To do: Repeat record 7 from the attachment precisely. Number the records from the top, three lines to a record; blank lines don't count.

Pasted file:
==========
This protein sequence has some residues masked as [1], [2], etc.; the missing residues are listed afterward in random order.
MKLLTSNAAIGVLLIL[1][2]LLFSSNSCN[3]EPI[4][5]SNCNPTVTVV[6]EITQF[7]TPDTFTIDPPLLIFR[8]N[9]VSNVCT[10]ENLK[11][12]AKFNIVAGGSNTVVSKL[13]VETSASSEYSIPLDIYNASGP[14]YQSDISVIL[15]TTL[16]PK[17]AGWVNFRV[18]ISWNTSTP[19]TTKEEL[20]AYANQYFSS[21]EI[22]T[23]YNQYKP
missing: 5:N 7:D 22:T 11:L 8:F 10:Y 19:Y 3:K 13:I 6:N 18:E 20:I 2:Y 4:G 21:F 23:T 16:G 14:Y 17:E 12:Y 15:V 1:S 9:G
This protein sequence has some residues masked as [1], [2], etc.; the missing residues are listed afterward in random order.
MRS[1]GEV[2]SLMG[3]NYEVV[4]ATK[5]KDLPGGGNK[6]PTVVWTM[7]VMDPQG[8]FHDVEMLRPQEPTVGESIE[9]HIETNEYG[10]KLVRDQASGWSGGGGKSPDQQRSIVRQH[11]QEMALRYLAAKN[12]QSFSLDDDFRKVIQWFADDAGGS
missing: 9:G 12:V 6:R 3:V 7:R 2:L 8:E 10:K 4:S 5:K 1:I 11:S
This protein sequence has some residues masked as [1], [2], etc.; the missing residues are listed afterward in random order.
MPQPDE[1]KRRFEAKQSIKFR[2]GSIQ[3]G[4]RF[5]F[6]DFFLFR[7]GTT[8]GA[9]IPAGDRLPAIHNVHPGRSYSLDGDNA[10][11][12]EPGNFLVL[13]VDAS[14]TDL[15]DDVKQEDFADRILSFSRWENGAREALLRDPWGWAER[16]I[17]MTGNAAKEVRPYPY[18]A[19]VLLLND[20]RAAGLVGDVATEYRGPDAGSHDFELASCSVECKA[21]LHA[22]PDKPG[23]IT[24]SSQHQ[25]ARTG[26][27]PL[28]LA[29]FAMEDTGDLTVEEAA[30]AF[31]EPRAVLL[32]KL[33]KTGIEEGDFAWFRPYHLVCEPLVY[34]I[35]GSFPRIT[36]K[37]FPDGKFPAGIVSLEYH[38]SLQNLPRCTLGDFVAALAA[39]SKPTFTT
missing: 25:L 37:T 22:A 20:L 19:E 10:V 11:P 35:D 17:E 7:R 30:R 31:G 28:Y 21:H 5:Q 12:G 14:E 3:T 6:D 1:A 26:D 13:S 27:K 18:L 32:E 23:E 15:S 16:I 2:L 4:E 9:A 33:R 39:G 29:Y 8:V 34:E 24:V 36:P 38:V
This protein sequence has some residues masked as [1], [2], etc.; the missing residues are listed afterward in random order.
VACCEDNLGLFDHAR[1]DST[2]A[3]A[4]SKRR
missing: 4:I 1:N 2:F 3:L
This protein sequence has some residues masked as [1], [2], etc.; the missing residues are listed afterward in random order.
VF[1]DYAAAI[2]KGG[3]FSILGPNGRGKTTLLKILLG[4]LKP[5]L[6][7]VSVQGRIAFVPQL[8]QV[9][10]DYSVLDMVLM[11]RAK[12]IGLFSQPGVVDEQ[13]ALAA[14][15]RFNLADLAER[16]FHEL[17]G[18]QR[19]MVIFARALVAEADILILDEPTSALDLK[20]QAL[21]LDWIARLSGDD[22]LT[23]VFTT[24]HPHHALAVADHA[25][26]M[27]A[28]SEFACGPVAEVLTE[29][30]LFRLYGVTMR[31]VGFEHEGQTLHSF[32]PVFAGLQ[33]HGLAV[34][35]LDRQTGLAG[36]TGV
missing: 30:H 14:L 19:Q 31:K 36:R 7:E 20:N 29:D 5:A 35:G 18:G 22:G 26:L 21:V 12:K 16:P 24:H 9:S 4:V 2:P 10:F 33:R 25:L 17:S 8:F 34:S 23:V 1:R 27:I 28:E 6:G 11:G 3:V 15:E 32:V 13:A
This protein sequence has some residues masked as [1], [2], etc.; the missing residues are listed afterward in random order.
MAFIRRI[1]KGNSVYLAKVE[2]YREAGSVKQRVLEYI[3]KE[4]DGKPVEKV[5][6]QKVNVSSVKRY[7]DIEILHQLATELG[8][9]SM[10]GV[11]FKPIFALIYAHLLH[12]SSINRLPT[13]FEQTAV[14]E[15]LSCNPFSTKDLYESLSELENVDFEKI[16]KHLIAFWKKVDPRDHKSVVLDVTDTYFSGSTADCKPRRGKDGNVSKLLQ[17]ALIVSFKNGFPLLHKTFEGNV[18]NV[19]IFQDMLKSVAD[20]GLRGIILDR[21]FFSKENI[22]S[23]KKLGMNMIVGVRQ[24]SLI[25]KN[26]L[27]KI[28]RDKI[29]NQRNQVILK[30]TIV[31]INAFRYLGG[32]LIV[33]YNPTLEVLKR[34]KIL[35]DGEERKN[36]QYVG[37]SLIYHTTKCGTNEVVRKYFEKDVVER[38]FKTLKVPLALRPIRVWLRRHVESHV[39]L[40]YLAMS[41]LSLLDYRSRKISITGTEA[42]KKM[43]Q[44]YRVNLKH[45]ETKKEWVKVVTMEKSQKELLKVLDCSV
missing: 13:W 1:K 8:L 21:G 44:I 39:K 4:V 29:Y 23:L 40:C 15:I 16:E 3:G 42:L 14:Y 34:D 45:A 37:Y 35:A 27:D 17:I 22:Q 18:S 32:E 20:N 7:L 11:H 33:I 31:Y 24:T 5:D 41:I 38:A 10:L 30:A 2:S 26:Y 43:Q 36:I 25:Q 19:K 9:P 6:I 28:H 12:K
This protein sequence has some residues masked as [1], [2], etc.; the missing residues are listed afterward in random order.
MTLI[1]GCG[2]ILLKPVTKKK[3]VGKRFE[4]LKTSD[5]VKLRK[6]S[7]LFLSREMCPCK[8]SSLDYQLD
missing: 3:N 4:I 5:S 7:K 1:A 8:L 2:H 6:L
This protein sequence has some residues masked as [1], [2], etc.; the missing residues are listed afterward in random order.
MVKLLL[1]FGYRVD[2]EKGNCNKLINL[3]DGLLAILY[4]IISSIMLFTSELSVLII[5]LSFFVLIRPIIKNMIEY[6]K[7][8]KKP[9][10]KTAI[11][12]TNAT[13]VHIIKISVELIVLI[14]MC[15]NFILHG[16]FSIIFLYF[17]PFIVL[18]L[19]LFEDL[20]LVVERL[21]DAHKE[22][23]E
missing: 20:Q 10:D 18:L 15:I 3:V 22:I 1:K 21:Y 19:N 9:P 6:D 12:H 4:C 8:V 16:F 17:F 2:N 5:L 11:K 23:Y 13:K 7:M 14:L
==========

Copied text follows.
This protein sequence has some residues masked as [1], [2], etc.; the missing residues are listed afterward in random order.
MTLI[1]GCG[2]ILLKPVTKKK[3]VGKRFE[4]LKTSD[5]VKLRK[6]S[7]LFLSREMCPCK[8]SSLDYQLD
missing: 3:N 4:I 5:S 7:K 1:A 8:L 2:H 6:L